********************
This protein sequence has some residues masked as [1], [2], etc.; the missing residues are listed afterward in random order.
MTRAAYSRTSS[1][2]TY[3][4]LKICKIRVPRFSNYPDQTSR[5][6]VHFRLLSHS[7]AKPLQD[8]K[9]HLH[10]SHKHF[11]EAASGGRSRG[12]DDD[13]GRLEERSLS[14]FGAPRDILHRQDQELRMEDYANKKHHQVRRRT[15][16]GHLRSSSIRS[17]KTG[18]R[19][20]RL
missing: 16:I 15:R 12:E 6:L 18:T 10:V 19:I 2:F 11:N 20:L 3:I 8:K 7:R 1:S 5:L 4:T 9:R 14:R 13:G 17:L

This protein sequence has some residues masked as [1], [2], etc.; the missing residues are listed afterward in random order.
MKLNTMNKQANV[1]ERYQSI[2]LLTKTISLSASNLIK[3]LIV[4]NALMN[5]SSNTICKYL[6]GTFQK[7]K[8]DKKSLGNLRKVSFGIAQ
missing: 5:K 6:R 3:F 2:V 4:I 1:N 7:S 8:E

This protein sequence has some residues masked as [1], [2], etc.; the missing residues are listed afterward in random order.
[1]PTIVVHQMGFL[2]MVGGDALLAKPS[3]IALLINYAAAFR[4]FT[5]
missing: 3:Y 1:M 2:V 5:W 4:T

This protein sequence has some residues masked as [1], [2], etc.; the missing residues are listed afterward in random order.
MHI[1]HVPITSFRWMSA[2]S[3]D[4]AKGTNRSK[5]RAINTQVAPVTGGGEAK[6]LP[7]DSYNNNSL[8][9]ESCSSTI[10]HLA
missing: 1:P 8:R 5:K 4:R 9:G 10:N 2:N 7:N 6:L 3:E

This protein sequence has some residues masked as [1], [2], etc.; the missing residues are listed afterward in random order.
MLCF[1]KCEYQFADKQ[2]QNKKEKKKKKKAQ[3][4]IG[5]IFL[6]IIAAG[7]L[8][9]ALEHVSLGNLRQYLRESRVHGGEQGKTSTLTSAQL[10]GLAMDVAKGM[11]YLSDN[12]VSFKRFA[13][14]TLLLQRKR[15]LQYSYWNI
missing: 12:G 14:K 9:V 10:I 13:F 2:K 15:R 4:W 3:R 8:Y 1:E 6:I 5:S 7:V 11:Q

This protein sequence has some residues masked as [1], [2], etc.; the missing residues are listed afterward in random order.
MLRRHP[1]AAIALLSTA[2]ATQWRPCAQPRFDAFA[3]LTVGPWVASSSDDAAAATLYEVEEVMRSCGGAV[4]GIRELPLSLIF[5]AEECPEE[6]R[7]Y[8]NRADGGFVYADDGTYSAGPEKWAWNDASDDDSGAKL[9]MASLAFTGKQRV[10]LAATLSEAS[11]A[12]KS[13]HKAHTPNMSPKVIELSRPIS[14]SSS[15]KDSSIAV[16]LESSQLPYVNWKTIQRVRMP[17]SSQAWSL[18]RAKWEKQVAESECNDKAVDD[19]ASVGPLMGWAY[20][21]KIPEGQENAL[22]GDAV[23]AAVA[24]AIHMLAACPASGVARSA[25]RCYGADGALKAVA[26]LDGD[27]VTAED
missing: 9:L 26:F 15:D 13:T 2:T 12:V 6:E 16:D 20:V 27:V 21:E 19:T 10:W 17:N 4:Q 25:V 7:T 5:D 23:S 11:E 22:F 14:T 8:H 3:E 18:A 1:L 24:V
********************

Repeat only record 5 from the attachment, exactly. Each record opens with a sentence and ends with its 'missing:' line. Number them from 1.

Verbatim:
This protein sequence has some residues masked as [1], [2], etc.; the missing residues are listed afterward in random order.
MLCF[1]KCEYQFADKQ[2]QNKKEKKKKKKAQ[3][4]IG[5]IFL[6]IIAAG[7]L[8][9]ALEHVSLGNLRQYLRESRVHGGEQGKTSTLTSAQL[10]GLAMDVAKGM[11]YLSDN[12]VSFKRFA[13][14]TLLLQRKR[15]LQYSYWNI
missing: 12:G 14:K 9:V 10:I 13:F 2:K 15:R 4:W 3:R 8:Y 1:E 6:I 5:S 7:V 11:Q